The Delicate Give-and-Take of Collective Bargaining
Stein Martínez, Guido; Pin Arboledas, José R.; Majada, Juan; Plaza, Salvador
Original document: La negociación colectiva: claves prácticas
The collective bargaining reform that was approved in Spain in 2011 established a precedent that allows companies to sidestep collective bargaining accords and introduce less beneficial terms for workers without the need for labor union approval.
That said, reaching an agreement with unions remains the preferable route to resolving labor disputes.
In most developed economies, collective bargaining is a key management tool that has an impact on both a company's strategy and its day-to-day operations. It determines working conditions, productivity and even social harmony.
In this technical note, IESE professors Guido Stein and José Ramón Pin, in conjunction with Juan Majada and Salvador Plaza, provide an overview of the multiple layers of formal and informal agreements that make up the collective bargaining process.
These include framework agreements among companies, unions and the government; "interconfederal" agreements affecting workers from more than one industrial sector; sector-specific agreements; agreements that apply to certain workers within a company or sector; and accords at the individual company level.
Protagonists, Not Antagonists
All collective bargaining involves both "internal" agents (workers, mangers and union members) and "external" agents (union and outside business representatives, and labor authorities). In some cases, the media may even jump into the fray.
The authors stress the need for companies to establish two committees to oversee the process: one that is dedicated purely to strategy concerns, and another that oversees the actual negotiating process.
The former includes senior managers who set the company's priorities and designate the negotiating committee. Its primary role is to free up any logjams that may arise during the negotiating process.
For its part, the negotiating committee should have a formal and visible structure, and should feature three essential roles: the chair, the observer and the synthesizer.
The role of the observer is to watch the movements of the other side for any hidden or implied messages, and relay valuable information to the president. The synthesizer, meanwhile, specializes in distracting the other side's attention and buying time.
What Are We Negotiating?
Each demand and need must be quantified in terms of its present and future cost. Negotiators must identify the company's most vital interests and needs, as well as those that are more negotiable.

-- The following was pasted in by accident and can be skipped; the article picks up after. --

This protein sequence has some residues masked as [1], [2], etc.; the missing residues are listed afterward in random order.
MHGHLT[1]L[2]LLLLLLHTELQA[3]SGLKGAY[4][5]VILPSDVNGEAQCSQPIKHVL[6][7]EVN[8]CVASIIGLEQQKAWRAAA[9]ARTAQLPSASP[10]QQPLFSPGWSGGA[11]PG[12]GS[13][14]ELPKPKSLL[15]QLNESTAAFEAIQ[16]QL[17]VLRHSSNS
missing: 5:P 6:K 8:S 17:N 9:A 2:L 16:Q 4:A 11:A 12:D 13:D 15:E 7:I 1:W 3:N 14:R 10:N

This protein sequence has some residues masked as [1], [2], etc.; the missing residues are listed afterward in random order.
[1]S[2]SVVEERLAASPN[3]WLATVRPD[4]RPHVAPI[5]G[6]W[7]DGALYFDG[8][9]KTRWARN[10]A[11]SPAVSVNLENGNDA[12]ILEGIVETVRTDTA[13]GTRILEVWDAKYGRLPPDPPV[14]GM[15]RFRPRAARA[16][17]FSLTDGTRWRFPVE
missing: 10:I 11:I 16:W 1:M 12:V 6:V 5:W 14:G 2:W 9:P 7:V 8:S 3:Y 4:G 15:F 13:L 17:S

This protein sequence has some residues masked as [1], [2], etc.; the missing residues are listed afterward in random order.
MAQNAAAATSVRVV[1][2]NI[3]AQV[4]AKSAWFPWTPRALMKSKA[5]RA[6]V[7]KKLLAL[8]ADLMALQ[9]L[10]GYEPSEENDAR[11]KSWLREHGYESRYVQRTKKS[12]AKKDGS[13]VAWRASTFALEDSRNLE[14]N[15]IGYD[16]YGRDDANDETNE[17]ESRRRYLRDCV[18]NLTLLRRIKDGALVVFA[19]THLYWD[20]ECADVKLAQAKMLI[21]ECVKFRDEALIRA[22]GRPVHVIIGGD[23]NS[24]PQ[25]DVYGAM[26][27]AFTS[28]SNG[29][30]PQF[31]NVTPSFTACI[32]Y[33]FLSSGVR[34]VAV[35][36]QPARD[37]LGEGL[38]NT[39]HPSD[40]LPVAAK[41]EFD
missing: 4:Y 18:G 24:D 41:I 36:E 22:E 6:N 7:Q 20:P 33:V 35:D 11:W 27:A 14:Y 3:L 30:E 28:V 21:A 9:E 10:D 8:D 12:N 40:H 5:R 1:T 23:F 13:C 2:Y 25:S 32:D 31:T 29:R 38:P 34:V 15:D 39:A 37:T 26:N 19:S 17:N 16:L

The goal is to come up with a table of prioritized demands, which should be kept secret, so as to maintain a strong negotiating position.
It is also worth gathering information on the specific needs of each member of the opposing side, so as to understand their demands better. As one HR director put it, "You have to know whom you are up against, to understand the particular weaknesses of each individual."
Once the two sides begin sizing each other up, each side must send a message that establishes the content and boundaries of the negotiation process.
Besides formal communication, one can resort to informal communication, through what is known as the "hallway mechanism." However, you must be clear which people on the opposing side are best to deal with in such informal settings.
When demands have been clearly stated, it's best to negotiate them in batches while addressing tradeoffs and concessions.
Negotiators must cultivate patience, for the ultimate goal is not to reach partial or halfway accords, but a comprehensive agreement.
When such a point appears to be reached, the minutes of the meetings must be written down and signed before adjourning the session. Otherwise, you run the risk of having to resume the negotiations in the next meeting.
Knowing How to Communicate
During any negotiating process, midlevel managers must be kept informed and on-message, so that staffers understand what the company wants and why.
The company should always respect the "union liturgy" -- that is, the usual assortment of pamphlets, press communiqués, threatened strikes and actual walkouts.
Its goal should be to counter or control labor action, but never to eliminate it. Trying to do so can, and invariably does, backfire.
After a deal is struck, communicating it effectively to mangers, workers and, in the case of public services, to the public is essential.
The Voice of Experience
One HR director stressed that when it comes to negotiating, the best approach is to state clearly, "What do you want and what do I get in return?"
Another key to success is to "have it all negotiated before you sit down to talk," he added. This means being prepared to "talk to the other side and listen to them."
You also have to know how to give in at the right time and to the right person, as well as how to persuade the other side to be reasonable. If things get ugly, it's time "to apply common sense."
Other tips include being careful with time, never appearing weak to the opponent and avoiding making hasty decisions.
In the end, as another HR director said, "It's in everyone's interest that things work better. It's a matter of finding a balance between wealth generation and the demands of workers. Everyone must be seen to come out ahead."